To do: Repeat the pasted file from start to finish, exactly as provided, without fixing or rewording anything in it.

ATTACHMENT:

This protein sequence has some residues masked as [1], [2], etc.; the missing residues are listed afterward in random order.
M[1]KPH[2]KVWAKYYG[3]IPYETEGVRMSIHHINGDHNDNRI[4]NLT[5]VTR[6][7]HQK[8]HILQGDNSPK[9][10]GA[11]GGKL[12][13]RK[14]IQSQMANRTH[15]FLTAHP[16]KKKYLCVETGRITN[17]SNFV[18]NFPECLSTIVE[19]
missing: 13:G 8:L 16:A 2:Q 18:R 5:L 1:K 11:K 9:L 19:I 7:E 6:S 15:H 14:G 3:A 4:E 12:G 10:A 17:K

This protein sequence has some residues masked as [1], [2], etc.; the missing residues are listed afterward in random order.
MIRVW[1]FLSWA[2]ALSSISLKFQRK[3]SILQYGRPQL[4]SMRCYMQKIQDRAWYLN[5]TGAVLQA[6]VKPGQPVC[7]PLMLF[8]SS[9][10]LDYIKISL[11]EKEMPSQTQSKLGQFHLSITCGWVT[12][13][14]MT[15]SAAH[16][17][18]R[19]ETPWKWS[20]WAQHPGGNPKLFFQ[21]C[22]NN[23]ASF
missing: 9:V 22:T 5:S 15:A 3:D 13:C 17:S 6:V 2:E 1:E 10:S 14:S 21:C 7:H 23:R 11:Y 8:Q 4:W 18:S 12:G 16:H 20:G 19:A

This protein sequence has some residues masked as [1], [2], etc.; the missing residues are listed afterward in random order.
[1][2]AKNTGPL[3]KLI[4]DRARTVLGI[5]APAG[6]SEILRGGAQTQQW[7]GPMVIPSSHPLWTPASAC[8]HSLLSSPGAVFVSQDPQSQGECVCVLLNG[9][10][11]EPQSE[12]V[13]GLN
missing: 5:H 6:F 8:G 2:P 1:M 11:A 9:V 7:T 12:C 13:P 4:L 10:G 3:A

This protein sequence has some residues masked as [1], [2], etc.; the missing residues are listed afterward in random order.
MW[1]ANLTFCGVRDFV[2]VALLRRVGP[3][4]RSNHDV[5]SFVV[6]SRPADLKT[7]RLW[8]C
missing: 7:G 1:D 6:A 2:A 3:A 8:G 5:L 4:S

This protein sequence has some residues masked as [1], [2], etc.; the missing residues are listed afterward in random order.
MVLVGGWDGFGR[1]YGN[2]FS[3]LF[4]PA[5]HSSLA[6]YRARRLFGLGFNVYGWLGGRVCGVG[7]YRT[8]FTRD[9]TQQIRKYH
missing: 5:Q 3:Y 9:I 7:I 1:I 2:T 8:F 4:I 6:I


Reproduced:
This protein sequence has some residues masked as [1], [2], etc.; the missing residues are listed afterward in random order.
M[1]KPH[2]KVWAKYYG[3]IPYETEGVRMSIHHINGDHNDNRI[4]NLT[5]VTR[6][7]HQK[8]HILQGDNSPK[9][10]GA[11]GGKL[12][13]RK[14]IQSQMANRTH[15]FLTAHP[16]KKKYLCVETGRITN[17]SNFV[18]NFPECLSTIVE[19]
missing: 13:G 8:L 16:A 2:Q 18:R 5:L 1:K 11:K 9:L 19:I 7:E 6:S 15:H 14:G 3:A 4:E 12:G 10:A 17:K

This protein sequence has some residues masked as [1], [2], etc.; the missing residues are listed afterward in random order.
MIRVW[1]FLSWA[2]ALSSISLKFQRK[3]SILQYGRPQL[4]SMRCYMQKIQDRAWYLN[5]TGAVLQA[6]VKPGQPVC[7]PLMLF[8]SS[9][10]LDYIKISL[11]EKEMPSQTQSKLGQFHLSITCGWVT[12][13][14]MT[15]SAAH[16][17][18]R[19]ETPWKWS[20]WAQHPGGNPKLFFQ[21]C[22]NN[23]ASF
missing: 9:V 22:T 5:S 15:A 3:D 13:C 17:S 6:V 2:E 1:E 10:S 14:S 21:C 7:H 23:R 11:Y 8:Q 4:W 18:S 12:G 16:H 20:G 19:A

This protein sequence has some residues masked as [1], [2], etc.; the missing residues are listed afterward in random order.
[1][2]AKNTGPL[3]KLI[4]DRARTVLGI[5]APAG[6]SEILRGGAQTQQW[7]GPMVIPSSHPLWTPASAC[8]HSLLSSPGAVFVSQDPQSQGECVCVLLNG[9][10][11]EPQSE[12]V[13]GLN
missing: 5:H 6:F 8:G 2:P 1:M 11:A 9:V 7:T 12:C 13:P 4:L 10:G 3:A

This protein sequence has some residues masked as [1], [2], etc.; the missing residues are listed afterward in random order.
MW[1]ANLTFCGVRDFV[2]VALLRRVGP[3][4]RSNHDV[5]SFVV[6]SRPADLKT[7]RLW[8]C
missing: 7:G 1:D 6:A 2:A 3:A 8:G 5:L 4:S

This protein sequence has some residues masked as [1], [2], etc.; the missing residues are listed afterward in random order.
MVLVGGWDGFGR[1]YGN[2]FS[3]LF[4]PA[5]HSSLA[6]YRARRLFGLGFNVYGWLGGRVCGVG[7]YRT[8]FTRD[9]TQQIRKYH
missing: 5:Q 3:Y 9:I 7:I 1:I 2:T 8:F 4:I 6:I